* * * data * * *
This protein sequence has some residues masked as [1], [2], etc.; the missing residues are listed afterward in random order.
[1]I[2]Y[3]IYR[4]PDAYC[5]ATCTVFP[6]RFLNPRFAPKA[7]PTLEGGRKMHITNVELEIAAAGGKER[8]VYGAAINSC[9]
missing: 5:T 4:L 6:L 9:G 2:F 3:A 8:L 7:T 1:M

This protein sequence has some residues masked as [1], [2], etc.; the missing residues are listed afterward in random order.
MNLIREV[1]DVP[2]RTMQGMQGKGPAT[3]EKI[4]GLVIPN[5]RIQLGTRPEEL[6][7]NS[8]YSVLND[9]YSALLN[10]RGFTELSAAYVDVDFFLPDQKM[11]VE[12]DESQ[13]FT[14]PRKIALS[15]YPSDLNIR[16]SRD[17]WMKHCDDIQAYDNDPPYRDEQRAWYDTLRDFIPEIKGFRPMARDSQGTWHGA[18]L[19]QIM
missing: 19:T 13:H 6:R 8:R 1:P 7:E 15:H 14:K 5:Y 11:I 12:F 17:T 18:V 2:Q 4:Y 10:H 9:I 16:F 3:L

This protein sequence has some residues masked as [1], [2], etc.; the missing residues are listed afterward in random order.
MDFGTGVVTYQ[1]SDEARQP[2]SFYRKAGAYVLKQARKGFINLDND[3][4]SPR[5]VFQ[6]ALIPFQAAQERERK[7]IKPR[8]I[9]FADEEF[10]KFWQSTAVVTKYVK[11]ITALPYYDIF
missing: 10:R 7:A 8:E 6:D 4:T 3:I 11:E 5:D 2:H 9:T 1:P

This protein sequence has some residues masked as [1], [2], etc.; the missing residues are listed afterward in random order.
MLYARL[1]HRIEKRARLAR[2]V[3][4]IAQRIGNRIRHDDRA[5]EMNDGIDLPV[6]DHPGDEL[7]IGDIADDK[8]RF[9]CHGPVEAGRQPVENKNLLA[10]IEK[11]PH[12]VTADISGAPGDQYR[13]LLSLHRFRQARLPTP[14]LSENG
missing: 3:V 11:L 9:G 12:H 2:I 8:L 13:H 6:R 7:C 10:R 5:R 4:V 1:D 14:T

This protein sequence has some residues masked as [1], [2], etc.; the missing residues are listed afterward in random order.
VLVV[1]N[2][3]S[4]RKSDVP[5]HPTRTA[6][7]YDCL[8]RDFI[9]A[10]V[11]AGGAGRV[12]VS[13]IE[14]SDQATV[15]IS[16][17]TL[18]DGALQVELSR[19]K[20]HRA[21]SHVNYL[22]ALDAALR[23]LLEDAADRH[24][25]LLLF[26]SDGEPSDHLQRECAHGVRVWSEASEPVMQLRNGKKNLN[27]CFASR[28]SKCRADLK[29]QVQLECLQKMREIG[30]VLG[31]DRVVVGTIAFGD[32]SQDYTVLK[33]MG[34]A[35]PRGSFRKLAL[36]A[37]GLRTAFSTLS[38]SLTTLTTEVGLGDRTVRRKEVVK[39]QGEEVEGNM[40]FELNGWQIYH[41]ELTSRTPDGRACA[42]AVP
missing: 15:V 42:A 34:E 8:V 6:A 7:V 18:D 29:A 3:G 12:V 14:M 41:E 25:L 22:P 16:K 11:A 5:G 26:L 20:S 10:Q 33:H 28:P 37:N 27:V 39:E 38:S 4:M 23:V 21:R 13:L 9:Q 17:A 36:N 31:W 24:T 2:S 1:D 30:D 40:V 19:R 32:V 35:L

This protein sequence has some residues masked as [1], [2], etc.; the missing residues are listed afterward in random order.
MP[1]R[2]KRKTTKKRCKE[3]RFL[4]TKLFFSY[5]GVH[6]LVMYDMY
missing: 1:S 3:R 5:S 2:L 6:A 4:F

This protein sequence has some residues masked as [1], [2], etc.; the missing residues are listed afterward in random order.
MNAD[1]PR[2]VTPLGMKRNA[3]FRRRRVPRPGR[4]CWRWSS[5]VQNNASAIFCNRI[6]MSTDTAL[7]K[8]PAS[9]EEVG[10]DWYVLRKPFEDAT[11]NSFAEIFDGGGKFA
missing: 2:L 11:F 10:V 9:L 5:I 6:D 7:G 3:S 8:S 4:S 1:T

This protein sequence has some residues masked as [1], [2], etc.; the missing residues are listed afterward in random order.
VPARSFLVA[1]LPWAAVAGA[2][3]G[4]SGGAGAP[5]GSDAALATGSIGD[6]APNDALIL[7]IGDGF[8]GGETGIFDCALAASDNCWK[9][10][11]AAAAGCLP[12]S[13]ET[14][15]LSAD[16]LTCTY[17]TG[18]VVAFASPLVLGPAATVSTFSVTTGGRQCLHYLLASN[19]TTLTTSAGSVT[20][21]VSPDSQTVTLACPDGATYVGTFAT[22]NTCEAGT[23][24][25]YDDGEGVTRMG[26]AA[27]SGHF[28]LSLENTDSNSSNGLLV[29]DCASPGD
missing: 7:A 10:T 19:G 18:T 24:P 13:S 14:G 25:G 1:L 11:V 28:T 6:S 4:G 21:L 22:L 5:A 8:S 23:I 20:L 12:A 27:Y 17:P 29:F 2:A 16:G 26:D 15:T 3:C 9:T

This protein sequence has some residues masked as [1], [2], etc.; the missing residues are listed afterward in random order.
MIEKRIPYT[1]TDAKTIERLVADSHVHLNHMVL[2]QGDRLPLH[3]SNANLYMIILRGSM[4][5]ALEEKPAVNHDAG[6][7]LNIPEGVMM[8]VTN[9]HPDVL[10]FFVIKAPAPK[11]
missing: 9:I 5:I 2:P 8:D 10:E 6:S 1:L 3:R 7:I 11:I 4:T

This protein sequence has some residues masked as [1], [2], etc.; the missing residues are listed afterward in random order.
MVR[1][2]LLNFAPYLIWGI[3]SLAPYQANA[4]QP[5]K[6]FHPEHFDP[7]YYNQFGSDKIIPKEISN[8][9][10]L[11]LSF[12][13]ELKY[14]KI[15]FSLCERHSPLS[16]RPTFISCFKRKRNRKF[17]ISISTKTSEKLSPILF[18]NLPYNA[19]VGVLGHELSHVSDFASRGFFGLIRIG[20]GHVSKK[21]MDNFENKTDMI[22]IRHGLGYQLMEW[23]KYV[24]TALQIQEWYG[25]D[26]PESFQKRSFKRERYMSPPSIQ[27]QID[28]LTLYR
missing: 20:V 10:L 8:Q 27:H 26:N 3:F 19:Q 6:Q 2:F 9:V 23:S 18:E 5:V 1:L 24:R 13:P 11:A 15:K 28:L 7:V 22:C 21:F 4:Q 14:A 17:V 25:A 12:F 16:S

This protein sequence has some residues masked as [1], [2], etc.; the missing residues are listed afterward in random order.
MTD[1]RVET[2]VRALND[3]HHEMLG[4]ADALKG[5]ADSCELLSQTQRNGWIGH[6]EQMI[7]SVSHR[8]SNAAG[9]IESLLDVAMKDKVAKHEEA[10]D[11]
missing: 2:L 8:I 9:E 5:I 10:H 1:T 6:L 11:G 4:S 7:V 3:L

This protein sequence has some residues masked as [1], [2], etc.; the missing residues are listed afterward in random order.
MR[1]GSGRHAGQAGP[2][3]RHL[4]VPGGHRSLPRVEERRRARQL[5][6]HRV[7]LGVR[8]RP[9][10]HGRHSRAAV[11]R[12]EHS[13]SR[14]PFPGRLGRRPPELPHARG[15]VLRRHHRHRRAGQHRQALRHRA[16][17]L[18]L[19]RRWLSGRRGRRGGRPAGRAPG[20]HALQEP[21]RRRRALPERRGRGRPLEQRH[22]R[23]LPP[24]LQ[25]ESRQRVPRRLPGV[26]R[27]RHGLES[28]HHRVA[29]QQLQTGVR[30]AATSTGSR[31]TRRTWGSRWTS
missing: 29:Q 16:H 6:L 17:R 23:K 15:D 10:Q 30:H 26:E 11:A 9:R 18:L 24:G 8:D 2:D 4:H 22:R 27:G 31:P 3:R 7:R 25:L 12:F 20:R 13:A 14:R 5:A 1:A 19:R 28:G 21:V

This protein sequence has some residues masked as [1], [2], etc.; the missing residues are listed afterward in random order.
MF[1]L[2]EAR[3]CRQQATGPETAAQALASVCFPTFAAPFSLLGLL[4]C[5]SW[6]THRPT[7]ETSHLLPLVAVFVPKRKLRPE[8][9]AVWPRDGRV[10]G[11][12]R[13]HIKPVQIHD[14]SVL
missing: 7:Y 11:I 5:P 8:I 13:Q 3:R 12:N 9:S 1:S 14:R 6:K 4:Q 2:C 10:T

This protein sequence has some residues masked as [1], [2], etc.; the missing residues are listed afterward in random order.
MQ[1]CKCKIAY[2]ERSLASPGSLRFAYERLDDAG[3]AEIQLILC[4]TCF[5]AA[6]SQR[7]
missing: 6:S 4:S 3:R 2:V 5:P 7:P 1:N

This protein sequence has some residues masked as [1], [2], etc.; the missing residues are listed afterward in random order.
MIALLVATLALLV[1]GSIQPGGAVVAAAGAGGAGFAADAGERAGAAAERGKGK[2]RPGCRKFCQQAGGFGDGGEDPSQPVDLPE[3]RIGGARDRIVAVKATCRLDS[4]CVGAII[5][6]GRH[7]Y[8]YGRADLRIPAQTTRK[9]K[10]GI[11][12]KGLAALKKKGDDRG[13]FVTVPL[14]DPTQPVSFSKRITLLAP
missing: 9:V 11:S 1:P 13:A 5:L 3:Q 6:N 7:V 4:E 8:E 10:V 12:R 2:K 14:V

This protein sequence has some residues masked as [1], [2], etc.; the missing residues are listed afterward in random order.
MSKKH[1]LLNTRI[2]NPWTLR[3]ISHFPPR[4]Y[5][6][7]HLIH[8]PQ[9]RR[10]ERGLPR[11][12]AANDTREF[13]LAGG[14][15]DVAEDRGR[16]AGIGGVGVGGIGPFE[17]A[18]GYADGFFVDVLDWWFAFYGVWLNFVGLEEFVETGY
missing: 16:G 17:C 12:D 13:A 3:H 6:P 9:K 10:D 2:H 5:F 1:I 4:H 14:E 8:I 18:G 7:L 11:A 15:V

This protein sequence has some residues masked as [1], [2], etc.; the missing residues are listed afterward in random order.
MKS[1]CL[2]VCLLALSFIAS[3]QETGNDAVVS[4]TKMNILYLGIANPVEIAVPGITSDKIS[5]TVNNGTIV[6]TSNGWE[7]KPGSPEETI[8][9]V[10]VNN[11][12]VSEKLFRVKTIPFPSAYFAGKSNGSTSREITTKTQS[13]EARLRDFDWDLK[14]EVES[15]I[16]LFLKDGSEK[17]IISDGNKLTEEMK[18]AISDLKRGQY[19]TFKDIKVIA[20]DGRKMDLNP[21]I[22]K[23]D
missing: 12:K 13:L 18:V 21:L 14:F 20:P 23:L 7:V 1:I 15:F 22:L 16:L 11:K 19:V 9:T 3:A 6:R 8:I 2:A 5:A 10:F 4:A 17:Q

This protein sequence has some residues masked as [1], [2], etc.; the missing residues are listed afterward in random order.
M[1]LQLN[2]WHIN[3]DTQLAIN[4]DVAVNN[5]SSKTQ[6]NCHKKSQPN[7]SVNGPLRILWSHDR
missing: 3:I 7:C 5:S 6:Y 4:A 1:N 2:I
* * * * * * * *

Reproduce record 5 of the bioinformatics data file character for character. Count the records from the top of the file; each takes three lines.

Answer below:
This protein sequence has some residues masked as [1], [2], etc.; the missing residues are listed afterward in random order.
VLVV[1]N[2][3]S[4]RKSDVP[5]HPTRTA[6][7]YDCL[8]RDFI[9]A[10]V[11]AGGAGRV[12]VS[13]IE[14]SDQATV[15]IS[16][17]TL[18]DGALQVELSR[19]K[20]HRA[21]SHVNYL[22]ALDAALR[23]LLEDAADRH[24][25]LLLF[26]SDGEPSDHLQRECAHGVRVWSEASEPVMQLRNGKKNLN[27]CFASR[28]SKCRADLK[29]QVQLECLQKMREIG[30]VLG[31]DRVVVGTIAFGD[32]SQDYTVLK[33]MG[34]A[35]PRGSFRKLAL[36]A[37]GLRTAFSTLS[38]SLTTLTTEVGLGDRTVRRKEVVK[39]QGEEVEGNM[40]FELNGWQIYH[41]ELTSRTPDGRACA[42]AVP
missing: 15:V 42:A 34:E 8:V 6:A 7:V 18:D 29:A 3:G 12:V 14:M 41:E 25:L 22:P 16:K 11:A 5:G 26:L 20:S 10:Q 33:H 28:P 37:N 27:V 39:E 38:S 4:M 23:V 21:R 13:L 9:Q 17:A 36:N 31:W 24:T 2:S 1:D 30:D 40:V 19:R 32:V 35:L